This article was written by Jesse Game-Brown
“Why are you a feminist?” is a difficult question to answer—not because of a lack of justifications but because there are so very many. The question does not always take the direct form for me but is often detectable in a sideways glance in response to my Women’s Studies education or my involvement with a feminist blog. The question is discernable nonetheless, the curiosity exacerbated for some because I am a man.
Coming from men, the question does not always take the form of “Why are you a feminist?” From men the question sometimes presents as “Why as a man do you use the term feminism and not something like egalitarianism?”
Well, I firmly believe it’s true that men and women alike are all hapless gears in the gender binary machine. And I like the term egalitarianism and its objective, but to me the term seems insufficient in the context of gender. I prefer the term feminism for the following basic reasons:
- Most pertinently, femininity, from which the term is derived, is generally undervalued in both men and women. Men are forbidden from partaking in anything associated with the feminine; and women are simultaneously expected to emulate femininity and reject it.
- Ungendered bodies are almost ubiquitously read as male. Ask any first grader the gender of a ghost or spider in a storybook to demonstrate this internalized pattern. Any creature in a video game is a him. Maleness or masculinity can be neutral and natural; femaleness and femininity are necessarily unusual and otherly.
- Systemically, men are still in power. Despite some, some, encouraging signs, we remain, predominantly, a patriarchy. The gender associated with femininity is yet marginalized.
- Discourse about gender and the binary system began in the women’s rights movement. Gender reform has a long, exceptional history of discourse and activism under the name of feminism.
But to answer the more general question of why I am a feminist, it is because tremendous injustice exists; I am profoundly upset by injustice, and I am personally invested in the objectives of the feminist movement pertaining to these injustices. The fight does not belong to women alone. Some people fail to recognize how deeply interlaced the problems of men and women really are.
It is intimidating to be confronted with the task of conveying the complexity of the relationship between men’s and women’s issues. I will make an attempt at simplicity in these few examples by portraying the issues as two sides of the same coin, but I fear that the metaphor is inadequate, for an effect on one side of the binary may be discursive or subtle while the reciprocal effect on the other side is concrete and obvious.
Let’s examine, for instance, military conscription. Every man in the United States aged 18–25 is required to be registered with the selective service, regardless of physicality or philosophy. Women do not face and have never faced this requirement. If the need for military personnel becomes too great, it is the duty of men alone to risk their lives for the country. It is an example of a gender disparity in which men are at a disadvantage directly. But the source of this disparity is tied up with the problems that feminists are battling every day: that women are regarded as strictly domestic, that women are treated as helpless damsels reliant upon the support or protection of men, and that men are perpetually expected to be not just strong, but also violent, dominant creatures.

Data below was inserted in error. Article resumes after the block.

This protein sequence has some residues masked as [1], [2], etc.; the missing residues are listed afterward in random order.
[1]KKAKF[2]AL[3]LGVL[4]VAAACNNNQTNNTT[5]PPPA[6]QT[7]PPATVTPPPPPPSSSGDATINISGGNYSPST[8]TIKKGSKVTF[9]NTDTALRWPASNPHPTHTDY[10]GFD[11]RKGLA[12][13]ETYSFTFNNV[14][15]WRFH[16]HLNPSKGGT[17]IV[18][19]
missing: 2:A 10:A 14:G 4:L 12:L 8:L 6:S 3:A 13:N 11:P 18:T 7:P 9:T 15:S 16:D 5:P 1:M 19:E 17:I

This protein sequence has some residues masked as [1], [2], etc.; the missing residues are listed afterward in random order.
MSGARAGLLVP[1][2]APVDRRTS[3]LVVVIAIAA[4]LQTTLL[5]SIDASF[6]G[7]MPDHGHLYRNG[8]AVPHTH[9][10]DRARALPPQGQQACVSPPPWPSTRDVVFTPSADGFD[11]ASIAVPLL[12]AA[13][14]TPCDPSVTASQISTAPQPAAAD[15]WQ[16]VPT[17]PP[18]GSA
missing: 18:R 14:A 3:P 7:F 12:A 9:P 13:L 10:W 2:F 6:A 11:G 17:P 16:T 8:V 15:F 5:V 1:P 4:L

To give another example, the unrealistic portrayal of women’s bodies in media is obviously problematic for women, but not women alone. For women, the pressure to achieve a particular appearance is immense and oppressive in virtually every context. The value of a woman seems almost to be entirely measured by appearance, and according to an impossible standard at that. But in addition to women being socialized to strive for the homogenous and unfeasible supermodel form, men being exposed to the same socialization come to expect and seek these types of bodies for women. A simple consequence of this is that the vast majority of heterosexual men (or anyone interested in women) may very well be seeking something rare or artificial, not to mention superficial, necessarily resulting in a lack of romantic or sexual fulfillment.
As yet another example, masculinity is to some degree measured by a man’s sexual prowess and experience with women. Men must sleep with women—normatively attractive women. Male sexuality therefore exists in some ways as a sort of demented competition, and the act of sex consequently becomes an act of victory rather than one of shared pleasure. Any man who does not have sex with women, a large quantity of normatively attractive women, is perceived to be less of a man. In an effort to satisfy this expectation, men often regard women as objects of conquest. Speaking plainly, this is a terrible state of affairs for everybody.
Any issue specific to one of the binary genders is absolutely going to be interwoven with issues pertaining to the other. I could go on about men’s poor health- and help-seeking behavior, unfair pay for women, domestic violence, rationality versus emotionality, and many other things, but in the interest of writing an article instead of a book, I’ll leave you to extrapolate. To bring home the point, everyone limited by the strict roles and expectations of men and women potentially reap considerable benefits as a consequence of gender reform.
“Why are you a feminist?” For reasons. All the reasons. I am a feminist for me. I am a feminist for us. I am a feminist for you. I am a feminist because it makes a lot more sense than not being one. I am a feminist because the system is in need of change. That I am a man changes nothing—feminism is as much my fight as anyone else’s. I am a feminist because of my gender, not in spite of it. In short, I believe all the world has much to gain by getting on board.